The Green Megaman - or - the Long and Winding Road of HTML5 Video

A few days ago I was sitting in a meeting between a Brightcove strategic broadcaster account and an Apple HTML5 expert to discuss bringing their content to the iPad via the mobile web (read: HTML5 Video).   During this chat no stone was left unturned when trying to get content onto the iDevice platform.   At the end of the meeting I came away with an image of the difficulty for HTML5 video's acceptance is akin to an early Southpark episode where Cartman has his birthday party and the guests are given invitations with prescriptive gift giving instructions.   Kyle, Stan and Kenny are all told to bring Red, Green and Yellow Megaman so Cartman can create the Ultra Megaman.  In reward they'll get access to Cartman Mom's "cake, pie and ice cream".

Very quickly the boys are faced with the dilemma of principle over guaranteed reward.  An excerpt of the script spells it out nicely [note I cleaned up the language a little!]:

Cartman: Look, it's very simple guys. Green Mega Man goes with Red Mega Man and Yellow Mega Man to make the Ultra Mega Mega Man. You have to have all three or it doesn't work, see?
Stan: Stuff that. Cartman. I'll get you whatever the heck I want. [crumples up the invitation and throws it away]
Cartman: Oooh. So maybe you don't want to have any of my mom's cake, pie, and ice cream, then.
Stan: Oh great, Green Mega Man it is. [food wins out over principle]

Here I equate the principle of getting to choose, as the guest, what to give the birthday boy as a present to the ability to build on HTML5 with all its promises of ubiquity, standards, consistency and choice.  Assigning the Cartman side (perhaps unfairly) I see the AppStore Model - where it's their party and if you want access to the "cake, pie and ice cream" you need to get an invite and that invite will most likely be very prescriptive!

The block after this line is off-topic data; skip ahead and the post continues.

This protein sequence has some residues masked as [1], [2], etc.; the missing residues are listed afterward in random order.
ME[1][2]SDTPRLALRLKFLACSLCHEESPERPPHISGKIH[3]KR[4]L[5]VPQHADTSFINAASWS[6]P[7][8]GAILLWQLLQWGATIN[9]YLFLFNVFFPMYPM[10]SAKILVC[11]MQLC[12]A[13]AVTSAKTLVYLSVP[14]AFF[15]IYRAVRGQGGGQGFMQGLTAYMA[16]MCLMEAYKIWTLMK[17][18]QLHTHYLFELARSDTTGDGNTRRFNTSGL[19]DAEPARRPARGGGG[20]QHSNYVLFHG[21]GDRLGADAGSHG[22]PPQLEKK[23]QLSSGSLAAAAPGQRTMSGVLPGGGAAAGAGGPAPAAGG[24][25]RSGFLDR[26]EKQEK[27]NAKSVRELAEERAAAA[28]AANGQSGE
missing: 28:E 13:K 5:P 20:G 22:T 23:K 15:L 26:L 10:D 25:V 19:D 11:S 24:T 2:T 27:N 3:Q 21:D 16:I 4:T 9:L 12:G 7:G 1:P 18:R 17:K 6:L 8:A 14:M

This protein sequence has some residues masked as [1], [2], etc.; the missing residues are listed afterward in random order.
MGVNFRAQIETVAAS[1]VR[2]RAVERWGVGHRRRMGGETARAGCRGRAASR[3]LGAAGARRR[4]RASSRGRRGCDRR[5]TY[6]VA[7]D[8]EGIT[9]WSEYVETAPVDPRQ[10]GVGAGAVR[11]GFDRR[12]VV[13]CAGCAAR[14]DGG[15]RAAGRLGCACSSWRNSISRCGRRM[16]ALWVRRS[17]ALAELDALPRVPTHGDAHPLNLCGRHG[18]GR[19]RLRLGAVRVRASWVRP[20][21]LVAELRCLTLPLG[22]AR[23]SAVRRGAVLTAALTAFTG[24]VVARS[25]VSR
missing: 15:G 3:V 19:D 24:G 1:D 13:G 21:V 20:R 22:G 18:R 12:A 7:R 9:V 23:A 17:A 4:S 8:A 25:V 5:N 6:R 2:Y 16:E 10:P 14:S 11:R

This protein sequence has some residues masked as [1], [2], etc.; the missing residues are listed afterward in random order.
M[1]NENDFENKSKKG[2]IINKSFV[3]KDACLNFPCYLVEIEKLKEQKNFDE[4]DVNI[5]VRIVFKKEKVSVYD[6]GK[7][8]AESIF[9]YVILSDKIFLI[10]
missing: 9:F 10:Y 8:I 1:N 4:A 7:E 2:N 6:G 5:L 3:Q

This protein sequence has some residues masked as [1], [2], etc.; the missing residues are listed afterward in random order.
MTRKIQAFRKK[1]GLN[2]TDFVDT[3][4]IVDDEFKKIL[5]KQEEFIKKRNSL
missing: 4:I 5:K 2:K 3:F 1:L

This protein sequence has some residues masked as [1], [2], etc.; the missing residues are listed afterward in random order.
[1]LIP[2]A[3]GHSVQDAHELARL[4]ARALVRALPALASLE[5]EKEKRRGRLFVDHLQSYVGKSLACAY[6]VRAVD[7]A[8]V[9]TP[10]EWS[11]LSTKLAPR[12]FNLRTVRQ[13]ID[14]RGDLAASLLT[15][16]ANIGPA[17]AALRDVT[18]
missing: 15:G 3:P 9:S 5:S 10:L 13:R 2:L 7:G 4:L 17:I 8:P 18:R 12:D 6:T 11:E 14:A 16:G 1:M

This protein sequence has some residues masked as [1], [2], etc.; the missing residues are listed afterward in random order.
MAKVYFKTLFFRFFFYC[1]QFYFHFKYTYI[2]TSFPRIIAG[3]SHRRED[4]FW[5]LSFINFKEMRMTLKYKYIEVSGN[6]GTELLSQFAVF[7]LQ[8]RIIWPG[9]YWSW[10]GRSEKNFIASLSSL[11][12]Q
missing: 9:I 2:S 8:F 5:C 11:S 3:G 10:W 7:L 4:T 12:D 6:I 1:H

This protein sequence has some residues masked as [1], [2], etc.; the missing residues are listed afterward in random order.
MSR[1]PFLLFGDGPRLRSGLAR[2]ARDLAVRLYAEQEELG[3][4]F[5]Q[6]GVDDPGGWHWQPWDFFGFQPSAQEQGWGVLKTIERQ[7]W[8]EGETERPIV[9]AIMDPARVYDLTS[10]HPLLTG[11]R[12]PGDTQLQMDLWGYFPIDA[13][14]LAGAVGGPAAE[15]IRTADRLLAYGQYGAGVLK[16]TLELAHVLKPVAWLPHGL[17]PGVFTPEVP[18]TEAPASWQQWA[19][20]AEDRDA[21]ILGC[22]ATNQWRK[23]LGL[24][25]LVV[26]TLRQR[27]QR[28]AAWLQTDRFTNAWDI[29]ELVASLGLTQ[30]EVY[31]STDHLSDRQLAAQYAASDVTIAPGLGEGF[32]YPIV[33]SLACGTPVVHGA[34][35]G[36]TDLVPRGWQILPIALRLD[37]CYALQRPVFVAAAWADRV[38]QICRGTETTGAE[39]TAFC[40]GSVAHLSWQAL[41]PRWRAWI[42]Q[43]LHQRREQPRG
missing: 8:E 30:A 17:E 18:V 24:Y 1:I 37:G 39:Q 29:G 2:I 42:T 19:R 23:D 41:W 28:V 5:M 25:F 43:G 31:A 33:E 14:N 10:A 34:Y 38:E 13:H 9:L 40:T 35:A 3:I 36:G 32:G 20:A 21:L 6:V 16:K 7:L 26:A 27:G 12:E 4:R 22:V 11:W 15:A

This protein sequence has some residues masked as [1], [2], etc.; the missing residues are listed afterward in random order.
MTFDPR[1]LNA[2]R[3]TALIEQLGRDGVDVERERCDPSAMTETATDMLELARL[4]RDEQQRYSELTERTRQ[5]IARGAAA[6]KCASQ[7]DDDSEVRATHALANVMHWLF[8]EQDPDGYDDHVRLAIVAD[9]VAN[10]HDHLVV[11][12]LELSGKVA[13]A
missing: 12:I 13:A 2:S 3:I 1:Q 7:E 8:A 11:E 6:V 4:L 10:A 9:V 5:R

In this face of control and effective business greed the principle very often gets rolled over by the guaranteed reward.   And that poses a great barrier to the growth and acceptance of HTML5.

Today there are some key limitations of HTML5:

  • Lack of maturity in both technology and adoption: different rates of adoption and interpretation by the browsers.
  • Lack of ecosystem acceptance: limited ability to monetise and report on via the framework.
  • Lack of meaningful content protection: probably the biggest shortcoming for HTML5 at this stage.

For sure these challenges are surmountable and indeed providers like Brightcove are targeting this exactly - but software vendors can only go so far before they have to bow to what the device manufacturers implement in their product range.

And that's where the road lengthens and starts to twist and turn like some World Rally Car race course.

A very careful and calculated game is being played by device makers such that they will not want to cannibalize their secured revenue streams whilst showing they are open and respectful of the greater good.   Will Apple prioritise HTML5 development and support over iApp support?   Will the carrot be dangled in front of developers (who need eat) to build HTML5 experiences over native AppStore models?

I'll leave those questions unanswered as I'm sure you can draw your own conclusions that are most likely inline with mine.

I will say that this is by no-means an obituary for HTML5 Video.   It will come, if only to bring to replace one Flash-alternative for another Flash-alternative, its just has a ways to go and the road will indeed be long and bumpy.

As long as the App Stores can build their UltraMegamen then the developers of their desired components will be rewarded with "cake, pie and ice cream".  For the others?  They'll have to work hard to push the device manufactures to keep the pedal on supporting and growing HTML5 as a viable alternative for the mobile web consumption on their devices.  

Brightcove has certainly worked hard to get that momentum going and today you can experience Brightcove video on any device (be it the iFamily, the Androids or others) that supports even the most preliminary of HTML5 video specification.    That will only get better.

But it's about all parts of the value chain lobbying and working with the device manufacturers to make sure that their HTML5 Video support goes past the lip service and political polish that exists today.

-- Cameron Church